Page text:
Startup founders turn picky about onboarding investors

Mumbai: Call it a case of role reversal in the startup arena. Founders, who used to be closely vetted by investors, are now using the same magnifying lens to carry out due diligence on the former. Startup founders have turned extremely cautious about the type of investors they take on board following a string of incidents wherein investors turned against them and have backed off from follow-on rounds.

From reference checks to diligence on the funds, founders want to be sure investors are aligned with their vision and will support them in times of need, half a dozen investors, industry experts and founders told Mint.

The recent instances of investors training their guns on founders, restricting follow-on funding, and ensuring a stronger business model is established have spooked the founders. The trend has picked up pace after the funding winter got pronounced, leaving cracks in the investment ecosystem. “In the mid-late-stage growth market, only the top quality 10-15% of the assets are of interest to investors—these founders have all the choices. Interestingly, even within these, the winning and losing bids have 30% or less margin—so the softer issues are higher in the founder’s consideration set than ever before,” said Kashyap Chanchani, co-founder and managing partner of The Rainmaker Group, an investment bank.

From who the company takes on board to what rights each investor gets, the founders are spending more time on these issues. “Does the investor have a large balance sheet? Does their name help attract more investors or make the IPO easier? Does it change my board dynamic dramatically? How are the peer reference checks adding up? We are seeing these questions being asked by founders more than ever before,” he said.

As capital has become commoditised, the funds that can open doors to global market and have had the experience of running similar companies in other markets are assuming more importance for a founder, experts said.

“With the community having expanded, there are ways a founder can run reference checks on investors to know their approach and what they bring to the table. While most funds can help one with capital, only those with differentiated skills can really add value and open doors,” said Anjana Sasidharan, partner and head-India at L Catterton, a consumer-focused investment firm backed by luxury brand LVMH.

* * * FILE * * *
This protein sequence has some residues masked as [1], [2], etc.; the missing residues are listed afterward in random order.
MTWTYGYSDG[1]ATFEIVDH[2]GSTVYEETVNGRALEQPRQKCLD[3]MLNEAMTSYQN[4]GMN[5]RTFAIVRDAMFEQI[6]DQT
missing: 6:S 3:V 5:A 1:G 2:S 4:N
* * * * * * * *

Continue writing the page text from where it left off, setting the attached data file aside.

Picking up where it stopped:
According to industry experts, in early-stage funding, the nature of investors always matters, as well as the ability to invest in subsequent rounds. However, in the growth stage, 24 months back, the quantum of capital and the speed at which a fund can wire the money was the only criteria founders would look at given the product market fit and total addressable market—the most important metrics of a business—were already established. Now, whether the investors are ready to back founders in tough times and through tough decisions also matters.

“Founders look at onboarding investors who are aligned with the founders and the company’s vision. The ability to back business through tough times and decisions is paramount,” said Ankit Agrawal, co-founder and chief executive of InsuranceDekho.

The firm raised its series B funding round of $60 million earlier this month from investors led by MUFG and Beams Fintech fund.

Two years ago, through the funding boom, investors did not question the founders on the growth trajectory and valuations.

However, with liquidity drying up and many companies failing to scale beyond a point, investors have been posing tougher questions.

Not only have investors refused to participate in follow-on rounds, but some have even questioned governance practices at the company and have taken stringent measures to ensure founders toe the line, leaving the divide more pronounced.

“The diligence process, initially intended for investors to gain better insight into the founders, benefits both investors and founders. Building a business is a decade-long journey, and we owe it to the founders to back them with conviction. Through diligence, we reaffirm this commitment. As investors, we also encourage our founders to thoroughly evaluate both the firm and the individuals taking the board seat. The process isn’t just about uncovering flaws but understanding the synergy for effective collaboration.” said Alok Goyal, partner and co-founder of Stellaris Venture Partners, an early-stage venture capital firm.

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Updated: 15 Oct 2023, 10:58 PM IST